FIG. 5 shows the view of an indentation in cross-section. Such an indentation is created by an engraving stylus, which results in two elevations 17 and 18 occurring at the side of the indentations. However, these so-called "ears" are of no further disturbance as they are not cast during further processing of the recording carrier and reproduction by means of transfer modling, so that the finished recording carrier does not include these "ears". These ears are likewise no disturbance in the direct reading-out of the recording carrier with the aid of a laser beam, as these ears only have an effect on the signal amplitude, to be read out. Owing to the absence at this stage of a cover layer on the recording carrier just cut, a different laser frequency must in any case be used, so that an adaptation which can lead to achieving an adequately high amplitude can readily be carried out here. The flank angle 3 between the lateral flanks of the indentation is approximately 60°-80°. This is sufficient to cause corresponding diffraction effects, which make reading-out possible with the aid of a laser beam. The angle 3 corresponds to the angle β between the edges 19 and 20 of the front surface 5 of the penetrating element 2.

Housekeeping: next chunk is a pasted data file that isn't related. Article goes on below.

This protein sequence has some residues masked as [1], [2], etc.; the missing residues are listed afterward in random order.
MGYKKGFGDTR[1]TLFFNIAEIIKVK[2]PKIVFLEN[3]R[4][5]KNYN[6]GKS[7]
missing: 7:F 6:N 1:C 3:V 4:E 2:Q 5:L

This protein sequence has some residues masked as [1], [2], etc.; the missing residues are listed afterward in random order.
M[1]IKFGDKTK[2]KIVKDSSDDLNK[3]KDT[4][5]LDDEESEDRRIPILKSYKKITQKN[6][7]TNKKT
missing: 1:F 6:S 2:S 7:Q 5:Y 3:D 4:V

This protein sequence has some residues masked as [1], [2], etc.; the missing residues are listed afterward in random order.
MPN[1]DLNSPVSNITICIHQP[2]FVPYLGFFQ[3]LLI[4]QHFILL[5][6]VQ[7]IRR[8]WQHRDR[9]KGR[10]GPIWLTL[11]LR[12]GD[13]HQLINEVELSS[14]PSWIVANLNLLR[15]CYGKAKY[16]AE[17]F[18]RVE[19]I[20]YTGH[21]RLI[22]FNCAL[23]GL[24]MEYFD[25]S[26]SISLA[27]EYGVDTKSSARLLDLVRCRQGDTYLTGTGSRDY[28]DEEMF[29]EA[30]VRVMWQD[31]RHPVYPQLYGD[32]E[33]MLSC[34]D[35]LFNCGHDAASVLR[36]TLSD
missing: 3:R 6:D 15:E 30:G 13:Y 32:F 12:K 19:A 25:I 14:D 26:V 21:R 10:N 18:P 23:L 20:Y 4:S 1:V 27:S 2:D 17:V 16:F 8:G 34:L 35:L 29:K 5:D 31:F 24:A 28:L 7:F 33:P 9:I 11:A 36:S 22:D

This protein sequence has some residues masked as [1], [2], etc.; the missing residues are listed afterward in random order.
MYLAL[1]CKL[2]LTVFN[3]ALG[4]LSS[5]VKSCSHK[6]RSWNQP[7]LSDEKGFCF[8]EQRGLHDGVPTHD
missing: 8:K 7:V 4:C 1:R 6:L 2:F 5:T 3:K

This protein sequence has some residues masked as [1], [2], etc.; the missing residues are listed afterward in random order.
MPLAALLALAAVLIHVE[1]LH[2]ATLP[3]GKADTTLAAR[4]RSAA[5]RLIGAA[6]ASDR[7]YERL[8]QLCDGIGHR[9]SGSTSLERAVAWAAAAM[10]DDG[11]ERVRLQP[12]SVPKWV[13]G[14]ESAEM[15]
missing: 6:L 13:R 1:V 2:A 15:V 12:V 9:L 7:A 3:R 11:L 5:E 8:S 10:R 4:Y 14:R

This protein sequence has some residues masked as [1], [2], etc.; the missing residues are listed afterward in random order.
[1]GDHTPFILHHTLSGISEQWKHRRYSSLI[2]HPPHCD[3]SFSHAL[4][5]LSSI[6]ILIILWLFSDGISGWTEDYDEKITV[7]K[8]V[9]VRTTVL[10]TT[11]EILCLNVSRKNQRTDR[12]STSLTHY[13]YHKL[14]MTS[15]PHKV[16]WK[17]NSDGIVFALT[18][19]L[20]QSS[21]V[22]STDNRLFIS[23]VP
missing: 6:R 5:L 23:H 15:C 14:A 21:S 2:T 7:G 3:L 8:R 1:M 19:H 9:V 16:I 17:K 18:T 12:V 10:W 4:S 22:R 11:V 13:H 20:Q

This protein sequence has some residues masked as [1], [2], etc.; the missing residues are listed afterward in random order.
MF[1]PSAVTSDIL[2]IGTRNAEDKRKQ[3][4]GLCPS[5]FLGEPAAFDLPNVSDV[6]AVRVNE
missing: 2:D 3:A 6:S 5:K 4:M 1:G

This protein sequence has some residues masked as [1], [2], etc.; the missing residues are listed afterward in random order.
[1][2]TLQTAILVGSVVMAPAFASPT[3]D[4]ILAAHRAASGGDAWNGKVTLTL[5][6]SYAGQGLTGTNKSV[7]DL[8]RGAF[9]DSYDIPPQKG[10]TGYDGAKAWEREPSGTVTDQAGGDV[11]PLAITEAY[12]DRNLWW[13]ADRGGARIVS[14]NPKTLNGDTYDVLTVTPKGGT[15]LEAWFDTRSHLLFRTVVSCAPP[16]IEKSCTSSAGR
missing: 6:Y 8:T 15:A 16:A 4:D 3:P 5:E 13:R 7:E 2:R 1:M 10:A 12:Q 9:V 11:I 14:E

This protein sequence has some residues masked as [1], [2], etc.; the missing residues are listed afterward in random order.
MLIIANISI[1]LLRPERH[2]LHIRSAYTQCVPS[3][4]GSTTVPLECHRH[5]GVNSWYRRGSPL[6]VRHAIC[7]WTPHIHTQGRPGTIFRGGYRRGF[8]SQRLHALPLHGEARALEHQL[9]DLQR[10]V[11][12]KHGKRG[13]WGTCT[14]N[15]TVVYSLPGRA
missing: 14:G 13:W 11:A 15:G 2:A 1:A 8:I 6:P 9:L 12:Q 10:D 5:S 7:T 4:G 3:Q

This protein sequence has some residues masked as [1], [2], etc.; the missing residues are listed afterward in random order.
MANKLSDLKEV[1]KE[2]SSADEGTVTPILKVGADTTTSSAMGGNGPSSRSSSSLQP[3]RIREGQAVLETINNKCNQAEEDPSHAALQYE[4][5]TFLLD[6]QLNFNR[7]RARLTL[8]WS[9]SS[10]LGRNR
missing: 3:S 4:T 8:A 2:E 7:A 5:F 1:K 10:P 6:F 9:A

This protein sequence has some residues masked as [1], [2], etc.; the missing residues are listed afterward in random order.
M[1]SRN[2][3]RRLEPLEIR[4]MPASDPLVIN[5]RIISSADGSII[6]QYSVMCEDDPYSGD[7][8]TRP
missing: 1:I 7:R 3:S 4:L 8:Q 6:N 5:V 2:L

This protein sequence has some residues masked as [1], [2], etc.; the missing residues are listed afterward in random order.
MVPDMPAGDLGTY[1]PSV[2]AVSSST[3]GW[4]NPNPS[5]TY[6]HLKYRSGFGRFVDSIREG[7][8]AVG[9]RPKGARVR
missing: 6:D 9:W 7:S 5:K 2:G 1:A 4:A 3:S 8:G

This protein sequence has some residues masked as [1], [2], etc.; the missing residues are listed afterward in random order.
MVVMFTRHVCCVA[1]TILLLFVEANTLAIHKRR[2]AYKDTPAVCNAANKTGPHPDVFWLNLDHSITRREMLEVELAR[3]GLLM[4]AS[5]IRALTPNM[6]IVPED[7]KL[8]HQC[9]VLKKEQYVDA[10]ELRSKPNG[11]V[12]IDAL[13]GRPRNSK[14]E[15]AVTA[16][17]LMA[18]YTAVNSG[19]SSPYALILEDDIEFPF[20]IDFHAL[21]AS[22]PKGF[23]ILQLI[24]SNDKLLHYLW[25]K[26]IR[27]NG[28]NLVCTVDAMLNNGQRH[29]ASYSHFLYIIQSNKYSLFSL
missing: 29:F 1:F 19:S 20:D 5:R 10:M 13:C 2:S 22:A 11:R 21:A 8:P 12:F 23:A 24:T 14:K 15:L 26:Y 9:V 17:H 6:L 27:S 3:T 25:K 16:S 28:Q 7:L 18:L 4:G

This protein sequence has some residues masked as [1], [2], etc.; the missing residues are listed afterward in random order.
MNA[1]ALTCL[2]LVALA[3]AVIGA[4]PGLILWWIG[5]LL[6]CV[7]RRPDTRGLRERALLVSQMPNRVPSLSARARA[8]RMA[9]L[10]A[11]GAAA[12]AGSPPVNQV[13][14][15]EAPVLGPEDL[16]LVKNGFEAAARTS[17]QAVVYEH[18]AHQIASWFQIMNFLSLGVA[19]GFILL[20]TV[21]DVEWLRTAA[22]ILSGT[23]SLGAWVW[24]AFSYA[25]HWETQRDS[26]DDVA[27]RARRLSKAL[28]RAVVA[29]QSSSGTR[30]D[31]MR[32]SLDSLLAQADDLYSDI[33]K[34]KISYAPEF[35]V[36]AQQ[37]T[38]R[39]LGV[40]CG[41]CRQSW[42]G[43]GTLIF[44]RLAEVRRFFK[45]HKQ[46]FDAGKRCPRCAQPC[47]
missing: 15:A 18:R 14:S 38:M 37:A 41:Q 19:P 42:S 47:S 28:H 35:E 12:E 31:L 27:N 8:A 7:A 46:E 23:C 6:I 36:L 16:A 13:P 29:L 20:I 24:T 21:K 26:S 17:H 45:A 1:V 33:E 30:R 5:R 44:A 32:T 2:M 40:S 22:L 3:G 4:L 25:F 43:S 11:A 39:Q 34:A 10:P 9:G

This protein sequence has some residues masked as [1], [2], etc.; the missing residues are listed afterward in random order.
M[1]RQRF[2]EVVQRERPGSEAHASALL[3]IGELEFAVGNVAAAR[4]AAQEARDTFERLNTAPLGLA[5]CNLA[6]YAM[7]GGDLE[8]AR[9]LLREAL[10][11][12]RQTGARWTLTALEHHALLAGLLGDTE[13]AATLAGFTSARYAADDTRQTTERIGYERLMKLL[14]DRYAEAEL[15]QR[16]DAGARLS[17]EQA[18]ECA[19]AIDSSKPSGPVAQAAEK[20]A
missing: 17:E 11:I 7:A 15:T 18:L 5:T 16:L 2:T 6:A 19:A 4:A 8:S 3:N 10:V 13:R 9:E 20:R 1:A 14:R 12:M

As, in the case of a finished recording carrier, the read-out light falls vertically onto the surface of the recording carrier, a flank angle of the front surface 5 relative to the recording carrier deviating from the perpendicular causes frequency intermodulations. Although theoretically these can be electronically equalized, such electronic time correction measures can be obviated if the front surface is arranged relative to the recording carrier in the same direction as the light beam of the read-out signal relative to the recording carrier.
The arrangement according to the invention makes digital recording possible by engraving into a metallic recording carrier, from which copies can be made directly. This dispenses with all stages of development, silvering etc., such as are necessary in the case of recording the digital signal with the aid of a laser into a photosensitive layer.
By corresponding smoothness of the penetrating element, the flank angles of the recorded indentations can be maintained very accurately. The extensive corrections necessary for this in the case of laser recording can be dispensed with entirely.
______________________________________List of reference numbers______________________________________1 Positioning element2 Penetrating element3 Angle β4 Angle α5 Front surface6 Runner7 Side surface8 Side surface9 Tip11 Recording carrier14 Signal track15 Signal track16 Signal track17 Elevation18 Elevation19 Edge20 Edge21 Generatrix22 Velocity vector V.sup.→.sub.t______________________________________